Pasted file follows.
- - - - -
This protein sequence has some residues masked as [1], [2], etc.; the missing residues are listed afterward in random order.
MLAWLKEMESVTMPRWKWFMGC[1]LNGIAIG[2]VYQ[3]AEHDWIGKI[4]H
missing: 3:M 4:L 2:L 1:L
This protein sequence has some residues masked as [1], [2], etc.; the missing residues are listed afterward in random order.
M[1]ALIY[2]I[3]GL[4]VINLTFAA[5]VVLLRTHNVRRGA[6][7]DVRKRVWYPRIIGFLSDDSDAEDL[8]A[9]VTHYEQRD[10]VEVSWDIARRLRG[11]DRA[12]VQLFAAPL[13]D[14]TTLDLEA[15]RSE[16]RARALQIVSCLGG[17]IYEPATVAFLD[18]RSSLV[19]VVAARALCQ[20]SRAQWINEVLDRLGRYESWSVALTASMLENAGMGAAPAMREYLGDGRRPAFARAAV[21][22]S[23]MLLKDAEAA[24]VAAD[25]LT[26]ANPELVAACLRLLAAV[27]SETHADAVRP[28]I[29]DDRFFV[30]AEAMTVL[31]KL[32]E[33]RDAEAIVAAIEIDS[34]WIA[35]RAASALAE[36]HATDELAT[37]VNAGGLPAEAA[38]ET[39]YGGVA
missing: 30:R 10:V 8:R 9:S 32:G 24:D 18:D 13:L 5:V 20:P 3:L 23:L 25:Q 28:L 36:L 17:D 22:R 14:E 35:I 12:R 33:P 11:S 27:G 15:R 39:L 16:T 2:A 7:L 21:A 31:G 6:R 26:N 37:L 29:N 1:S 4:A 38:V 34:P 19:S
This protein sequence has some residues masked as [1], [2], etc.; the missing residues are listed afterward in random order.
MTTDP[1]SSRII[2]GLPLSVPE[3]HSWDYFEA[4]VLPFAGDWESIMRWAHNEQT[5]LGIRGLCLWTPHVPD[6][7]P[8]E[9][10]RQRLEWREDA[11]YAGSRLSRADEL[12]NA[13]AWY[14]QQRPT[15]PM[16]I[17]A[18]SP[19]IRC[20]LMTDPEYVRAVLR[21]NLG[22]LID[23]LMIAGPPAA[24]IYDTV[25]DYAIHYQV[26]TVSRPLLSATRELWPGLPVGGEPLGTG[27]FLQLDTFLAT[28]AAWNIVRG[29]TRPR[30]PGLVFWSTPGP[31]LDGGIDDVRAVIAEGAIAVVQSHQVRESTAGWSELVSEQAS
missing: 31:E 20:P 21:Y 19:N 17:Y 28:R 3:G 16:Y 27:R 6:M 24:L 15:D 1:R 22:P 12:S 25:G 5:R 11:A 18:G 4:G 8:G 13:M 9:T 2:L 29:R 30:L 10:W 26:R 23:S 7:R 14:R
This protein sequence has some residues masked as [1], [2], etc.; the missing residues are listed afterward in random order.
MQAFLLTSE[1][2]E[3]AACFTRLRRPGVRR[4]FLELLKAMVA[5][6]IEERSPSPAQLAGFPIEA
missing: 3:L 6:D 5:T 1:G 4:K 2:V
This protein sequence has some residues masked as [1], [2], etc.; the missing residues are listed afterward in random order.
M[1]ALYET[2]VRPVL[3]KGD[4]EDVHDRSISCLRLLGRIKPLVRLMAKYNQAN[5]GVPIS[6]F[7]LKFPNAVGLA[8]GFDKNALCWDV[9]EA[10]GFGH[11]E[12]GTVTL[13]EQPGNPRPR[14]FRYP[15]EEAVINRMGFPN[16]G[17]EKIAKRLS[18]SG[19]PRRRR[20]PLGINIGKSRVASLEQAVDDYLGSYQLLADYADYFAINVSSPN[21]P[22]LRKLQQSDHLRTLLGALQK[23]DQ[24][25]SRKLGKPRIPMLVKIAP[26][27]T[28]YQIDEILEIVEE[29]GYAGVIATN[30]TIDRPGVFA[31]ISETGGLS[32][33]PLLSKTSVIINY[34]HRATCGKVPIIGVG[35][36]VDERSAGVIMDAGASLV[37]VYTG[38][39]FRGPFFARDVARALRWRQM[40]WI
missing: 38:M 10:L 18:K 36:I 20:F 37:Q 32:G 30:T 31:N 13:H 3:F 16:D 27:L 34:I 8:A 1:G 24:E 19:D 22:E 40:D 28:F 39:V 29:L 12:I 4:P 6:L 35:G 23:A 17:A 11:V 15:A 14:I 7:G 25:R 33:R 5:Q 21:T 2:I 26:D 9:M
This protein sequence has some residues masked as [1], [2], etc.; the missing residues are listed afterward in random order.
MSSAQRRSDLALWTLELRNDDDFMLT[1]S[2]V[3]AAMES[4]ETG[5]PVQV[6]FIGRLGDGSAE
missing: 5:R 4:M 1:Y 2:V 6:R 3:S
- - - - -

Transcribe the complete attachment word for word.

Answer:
This protein sequence has some residues masked as [1], [2], etc.; the missing residues are listed afterward in random order.
MLAWLKEMESVTMPRWKWFMGC[1]LNGIAIG[2]VYQ[3]AEHDWIGKI[4]H
missing: 3:M 4:L 2:L 1:L
This protein sequence has some residues masked as [1], [2], etc.; the missing residues are listed afterward in random order.
M[1]ALIY[2]I[3]GL[4]VINLTFAA[5]VVLLRTHNVRRGA[6][7]DVRKRVWYPRIIGFLSDDSDAEDL[8]A[9]VTHYEQRD[10]VEVSWDIARRLRG[11]DRA[12]VQLFAAPL[13]D[14]TTLDLEA[15]RSE[16]RARALQIVSCLGG[17]IYEPATVAFLD[18]RSSLV[19]VVAARALCQ[20]SRAQWINEVLDRLGRYESWSVALTASMLENAGMGAAPAMREYLGDGRRPAFARAAV[21][22]S[23]MLLKDAEAA[24]VAAD[25]LT[26]ANPELVAACLRLLAAV[27]SETHADAVRP[28]I[29]DDRFFV[30]AEAMTVL[31]KL[32]E[33]RDAEAIVAAIEIDS[34]WIA[35]RAASALAE[36]HATDELAT[37]VNAGGLPAEAA[38]ET[39]YGGVA
missing: 30:R 10:V 8:R 9:S 32:G 24:D 18:D 13:L 5:V 20:P 3:L 23:L 25:Q 28:L 36:L 17:D 22:R 14:E 35:I 12:R 33:P 11:S 27:G 15:R 39:L 16:T 2:A 7:L 21:A 31:G 6:R 26:N 37:L 29:N 1:S 4:A 38:V 34:P 19:S
This protein sequence has some residues masked as [1], [2], etc.; the missing residues are listed afterward in random order.
MTTDP[1]SSRII[2]GLPLSVPE[3]HSWDYFEA[4]VLPFAGDWESIMRWAHNEQT[5]LGIRGLCLWTPHVPD[6][7]P[8]E[9][10]RQRLEWREDA[11]YAGSRLSRADEL[12]NA[13]AWY[14]QQRPT[15]PM[16]I[17]A[18]SP[19]IRC[20]LMTDPEYVRAVLR[21]NLG[22]LID[23]LMIAGPPAA[24]IYDTV[25]DYAIHYQV[26]TVSRPLLSATRELWPGLPVGGEPLGTG[27]FLQLDTFLAT[28]AAWNIVRG[29]TRPR[30]PGLVFWSTPGP[31]LDGGIDDVRAVIAEGAIAVVQSHQVRESTAGWSELVSEQAS
missing: 31:E 20:P 21:Y 19:N 17:Y 28:R 3:G 16:Y 27:R 6:M 24:L 15:D 1:R 22:P 12:S 25:G 5:R 11:A 18:G 4:G 8:G 13:M 9:T 2:L 29:R 30:L 10:W 26:R 23:S 7:R 14:R
This protein sequence has some residues masked as [1], [2], etc.; the missing residues are listed afterward in random order.
MQAFLLTSE[1][2]E[3]AACFTRLRRPGVRR[4]FLELLKAMVA[5][6]IEERSPSPAQLAGFPIEA
missing: 3:L 6:D 5:T 1:G 4:K 2:V
This protein sequence has some residues masked as [1], [2], etc.; the missing residues are listed afterward in random order.
M[1]ALYET[2]VRPVL[3]KGD[4]EDVHDRSISCLRLLGRIKPLVRLMAKYNQAN[5]GVPIS[6]F[7]LKFPNAVGLA[8]GFDKNALCWDV[9]EA[10]GFGH[11]E[12]GTVTL[13]EQPGNPRPR[14]FRYP[15]EEAVINRMGFPN[16]G[17]EKIAKRLS[18]SG[19]PRRRR[20]PLGINIGKSRVASLEQAVDDYLGSYQLLADYADYFAINVSSPN[21]P[22]LRKLQQSDHLRTLLGALQK[23]DQ[24][25]SRKLGKPRIPMLVKIAP[26][27]T[28]YQIDEILEIVEE[29]GYAGVIATN[30]TIDRPGVFA[31]ISETGGLS[32][33]PLLSKTSVIINY[34]HRATCGKVPIIGVG[35][36]VDERSAGVIMDAGASLV[37]VYTG[38][39]FRGPFFARDVARALRWRQM[40]WI
missing: 38:M 10:L 18:K 36:I 20:F 37:Q 32:G 30:T 31:N 13:H 3:F 16:D 27:L 34:I 8:A 1:G 24:E 19:D 22:E 40:D 28:F 39:V 29:L 12:I 4:P 6:L 35:G 23:A 17:A 11:V 15:A 14:I 7:G 25:R 33:R 5:Q 21:T 2:I 26:D 9:M
This protein sequence has some residues masked as [1], [2], etc.; the missing residues are listed afterward in random order.
MSSAQRRSDLALWTLELRNDDDFMLT[1]S[2]V[3]AAMES[4]ETG[5]PVQV[6]FIGRLGDGSAE
missing: 5:R 4:M 1:Y 2:V 6:R 3:S